It's already out however it has little to do with Romney. The anti spanking law is fairly new, and while he could have theoretically toughened up child predator laws, this didn't become an issue until after he left office. Furthermore, given the make up of the legislature he would have had a difficult time doing it. Though, that is really no excuse. It is the governor's job to protect his citizens and no one is more vulnerable than the children. I doubt very much that this will affect Romney, however it should be a reflection on Massachusetts as well as secular progressivism in general.

Anonymous said...

I consider myself secular and progressive, but I believe in prison for criminals. I also wish parents took more responsibility for their children rather than putting the responsibility on society and the education system. So I'm not sure that you're on very firm ground with what you write about if you're so off base with what secular progressives believe.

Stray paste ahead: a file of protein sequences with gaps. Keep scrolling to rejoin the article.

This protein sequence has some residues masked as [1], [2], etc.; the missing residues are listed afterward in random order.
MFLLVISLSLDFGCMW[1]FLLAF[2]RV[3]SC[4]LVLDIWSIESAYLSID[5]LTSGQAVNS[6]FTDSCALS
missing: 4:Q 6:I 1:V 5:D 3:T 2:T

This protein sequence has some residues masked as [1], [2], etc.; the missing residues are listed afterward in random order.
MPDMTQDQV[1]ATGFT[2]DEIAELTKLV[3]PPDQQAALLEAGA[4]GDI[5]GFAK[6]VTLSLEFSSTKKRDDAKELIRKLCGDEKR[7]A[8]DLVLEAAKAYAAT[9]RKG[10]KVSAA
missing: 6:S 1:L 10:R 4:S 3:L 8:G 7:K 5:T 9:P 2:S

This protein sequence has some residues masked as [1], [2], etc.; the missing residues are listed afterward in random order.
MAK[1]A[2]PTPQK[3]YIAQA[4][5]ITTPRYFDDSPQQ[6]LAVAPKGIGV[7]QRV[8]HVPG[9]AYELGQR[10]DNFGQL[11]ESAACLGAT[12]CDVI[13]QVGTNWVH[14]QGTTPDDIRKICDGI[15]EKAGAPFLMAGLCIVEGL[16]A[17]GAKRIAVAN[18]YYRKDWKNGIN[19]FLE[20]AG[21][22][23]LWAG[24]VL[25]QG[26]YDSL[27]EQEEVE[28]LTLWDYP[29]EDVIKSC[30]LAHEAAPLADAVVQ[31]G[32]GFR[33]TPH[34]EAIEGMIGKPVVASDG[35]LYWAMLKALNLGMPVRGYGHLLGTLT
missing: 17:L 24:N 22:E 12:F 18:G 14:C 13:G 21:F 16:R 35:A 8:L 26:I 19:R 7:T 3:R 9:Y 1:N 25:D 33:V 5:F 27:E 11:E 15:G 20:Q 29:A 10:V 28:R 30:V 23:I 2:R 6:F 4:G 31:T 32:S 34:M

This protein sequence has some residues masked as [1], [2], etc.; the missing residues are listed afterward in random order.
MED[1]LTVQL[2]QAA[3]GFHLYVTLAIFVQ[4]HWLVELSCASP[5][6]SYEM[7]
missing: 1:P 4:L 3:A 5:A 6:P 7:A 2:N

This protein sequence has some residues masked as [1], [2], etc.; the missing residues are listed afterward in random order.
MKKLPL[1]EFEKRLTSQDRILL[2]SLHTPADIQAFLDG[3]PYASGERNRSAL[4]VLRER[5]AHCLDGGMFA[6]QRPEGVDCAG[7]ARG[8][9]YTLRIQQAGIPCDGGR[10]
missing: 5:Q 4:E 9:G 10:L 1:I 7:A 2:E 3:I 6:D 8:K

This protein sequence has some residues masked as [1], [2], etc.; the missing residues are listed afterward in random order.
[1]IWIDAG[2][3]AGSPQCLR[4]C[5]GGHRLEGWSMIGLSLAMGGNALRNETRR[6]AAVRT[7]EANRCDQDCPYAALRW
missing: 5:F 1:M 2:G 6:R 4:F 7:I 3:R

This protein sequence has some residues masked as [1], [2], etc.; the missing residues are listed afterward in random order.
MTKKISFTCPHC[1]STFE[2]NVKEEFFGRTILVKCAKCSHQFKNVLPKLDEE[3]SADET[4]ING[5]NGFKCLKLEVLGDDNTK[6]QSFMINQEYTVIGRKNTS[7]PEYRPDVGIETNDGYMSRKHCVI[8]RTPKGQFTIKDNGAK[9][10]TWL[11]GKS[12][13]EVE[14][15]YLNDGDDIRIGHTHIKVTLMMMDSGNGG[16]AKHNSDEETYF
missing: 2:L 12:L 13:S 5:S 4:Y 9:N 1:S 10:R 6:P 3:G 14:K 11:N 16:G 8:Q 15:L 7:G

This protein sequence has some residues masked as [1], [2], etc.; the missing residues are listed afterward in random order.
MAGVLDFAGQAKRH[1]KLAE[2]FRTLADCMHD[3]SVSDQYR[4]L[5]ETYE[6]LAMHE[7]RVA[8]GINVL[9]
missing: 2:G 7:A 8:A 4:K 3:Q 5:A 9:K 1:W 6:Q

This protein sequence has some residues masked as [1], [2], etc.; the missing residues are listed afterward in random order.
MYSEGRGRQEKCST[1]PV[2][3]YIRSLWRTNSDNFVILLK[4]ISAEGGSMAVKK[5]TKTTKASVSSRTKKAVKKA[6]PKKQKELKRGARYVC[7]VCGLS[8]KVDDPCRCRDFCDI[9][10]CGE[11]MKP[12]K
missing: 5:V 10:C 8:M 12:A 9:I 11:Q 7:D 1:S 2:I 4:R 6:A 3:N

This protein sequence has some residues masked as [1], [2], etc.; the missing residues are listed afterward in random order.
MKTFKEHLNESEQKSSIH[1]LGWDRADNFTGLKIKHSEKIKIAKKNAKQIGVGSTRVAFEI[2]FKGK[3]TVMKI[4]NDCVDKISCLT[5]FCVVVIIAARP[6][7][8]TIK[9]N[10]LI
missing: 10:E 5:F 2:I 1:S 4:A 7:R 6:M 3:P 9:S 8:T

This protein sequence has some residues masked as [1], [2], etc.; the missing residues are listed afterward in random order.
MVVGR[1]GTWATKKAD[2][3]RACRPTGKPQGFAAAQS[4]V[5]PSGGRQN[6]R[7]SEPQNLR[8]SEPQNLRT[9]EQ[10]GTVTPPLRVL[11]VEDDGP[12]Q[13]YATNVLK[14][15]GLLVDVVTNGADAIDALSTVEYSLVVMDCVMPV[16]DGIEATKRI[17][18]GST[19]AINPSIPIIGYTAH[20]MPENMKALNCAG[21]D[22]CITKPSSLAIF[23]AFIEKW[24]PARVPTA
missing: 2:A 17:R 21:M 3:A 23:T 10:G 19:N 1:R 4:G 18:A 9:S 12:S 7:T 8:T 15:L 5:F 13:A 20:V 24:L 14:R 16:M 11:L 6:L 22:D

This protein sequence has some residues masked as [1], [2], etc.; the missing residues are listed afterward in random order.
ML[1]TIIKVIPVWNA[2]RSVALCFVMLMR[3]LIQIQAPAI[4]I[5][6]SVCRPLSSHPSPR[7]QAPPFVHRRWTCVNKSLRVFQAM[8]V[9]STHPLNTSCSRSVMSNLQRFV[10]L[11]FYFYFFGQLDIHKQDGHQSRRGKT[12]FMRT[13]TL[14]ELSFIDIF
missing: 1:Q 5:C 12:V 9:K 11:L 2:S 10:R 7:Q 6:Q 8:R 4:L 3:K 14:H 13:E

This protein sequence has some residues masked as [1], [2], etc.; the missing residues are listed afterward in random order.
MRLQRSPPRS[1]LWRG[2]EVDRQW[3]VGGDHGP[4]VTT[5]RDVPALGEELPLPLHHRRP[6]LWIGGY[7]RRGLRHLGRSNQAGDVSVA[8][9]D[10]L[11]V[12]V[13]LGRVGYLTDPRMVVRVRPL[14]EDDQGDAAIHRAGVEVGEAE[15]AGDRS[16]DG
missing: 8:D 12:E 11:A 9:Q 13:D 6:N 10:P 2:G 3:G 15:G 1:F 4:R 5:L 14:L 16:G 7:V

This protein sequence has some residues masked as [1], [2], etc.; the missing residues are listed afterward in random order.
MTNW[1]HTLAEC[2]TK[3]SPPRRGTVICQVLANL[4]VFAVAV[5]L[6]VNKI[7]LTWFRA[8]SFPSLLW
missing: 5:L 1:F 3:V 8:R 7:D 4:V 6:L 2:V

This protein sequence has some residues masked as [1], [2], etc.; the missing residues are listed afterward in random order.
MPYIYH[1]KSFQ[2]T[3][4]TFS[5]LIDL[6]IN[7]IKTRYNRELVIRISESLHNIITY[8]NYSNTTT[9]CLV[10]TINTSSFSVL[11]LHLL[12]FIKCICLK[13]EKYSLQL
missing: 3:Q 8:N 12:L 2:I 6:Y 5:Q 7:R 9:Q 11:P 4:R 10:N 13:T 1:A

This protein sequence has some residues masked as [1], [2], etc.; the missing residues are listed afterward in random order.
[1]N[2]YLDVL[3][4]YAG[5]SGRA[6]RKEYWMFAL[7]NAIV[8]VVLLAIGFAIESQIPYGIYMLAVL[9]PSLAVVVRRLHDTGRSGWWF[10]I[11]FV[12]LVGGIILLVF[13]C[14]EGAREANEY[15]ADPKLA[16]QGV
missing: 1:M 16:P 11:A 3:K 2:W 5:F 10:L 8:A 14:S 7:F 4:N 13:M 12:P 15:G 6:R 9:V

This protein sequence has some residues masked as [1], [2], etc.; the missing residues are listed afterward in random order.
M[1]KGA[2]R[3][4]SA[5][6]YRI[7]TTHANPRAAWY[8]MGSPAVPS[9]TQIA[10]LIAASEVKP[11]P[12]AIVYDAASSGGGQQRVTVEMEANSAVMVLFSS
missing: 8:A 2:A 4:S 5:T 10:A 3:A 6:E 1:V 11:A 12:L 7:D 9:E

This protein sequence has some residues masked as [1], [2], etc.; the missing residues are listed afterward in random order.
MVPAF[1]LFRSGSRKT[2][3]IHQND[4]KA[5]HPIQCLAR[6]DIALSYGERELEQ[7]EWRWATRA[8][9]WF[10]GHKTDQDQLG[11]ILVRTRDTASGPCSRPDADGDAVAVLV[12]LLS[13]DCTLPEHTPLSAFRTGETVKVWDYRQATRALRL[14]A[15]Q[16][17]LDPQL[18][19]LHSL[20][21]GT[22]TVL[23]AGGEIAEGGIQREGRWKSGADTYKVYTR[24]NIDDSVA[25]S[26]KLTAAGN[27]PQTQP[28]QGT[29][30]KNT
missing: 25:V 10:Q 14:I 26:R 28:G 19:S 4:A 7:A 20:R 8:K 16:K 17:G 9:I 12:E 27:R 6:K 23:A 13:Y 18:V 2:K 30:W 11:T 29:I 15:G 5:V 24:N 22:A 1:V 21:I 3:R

mike volpe said...

Let me see if I understand the fifth comment correctly. An anonymous poster claims to be secular progressive however they don't believe in the two secular progressive virtues I discussed in the piece, and that makes me wrong.

Huh. First, how did you come to the conclusion that you are secular progressive?

Second your own view of yourself as a secular progressive is irrelevant, and even less relevant is your view of punishment for child predators and spanking.

Secular progressivism is an ideology with set principles and rehabilitation over punishment is one of those views, even if you don't subscribe to it.

What you are saying would be the equivalent of me extolling the virtues of fiscal conservatism and then you saying that you see yourself as a fiscal conservative but find nothing wrong with outlandish spending, and then saying that view makes my arguement weak.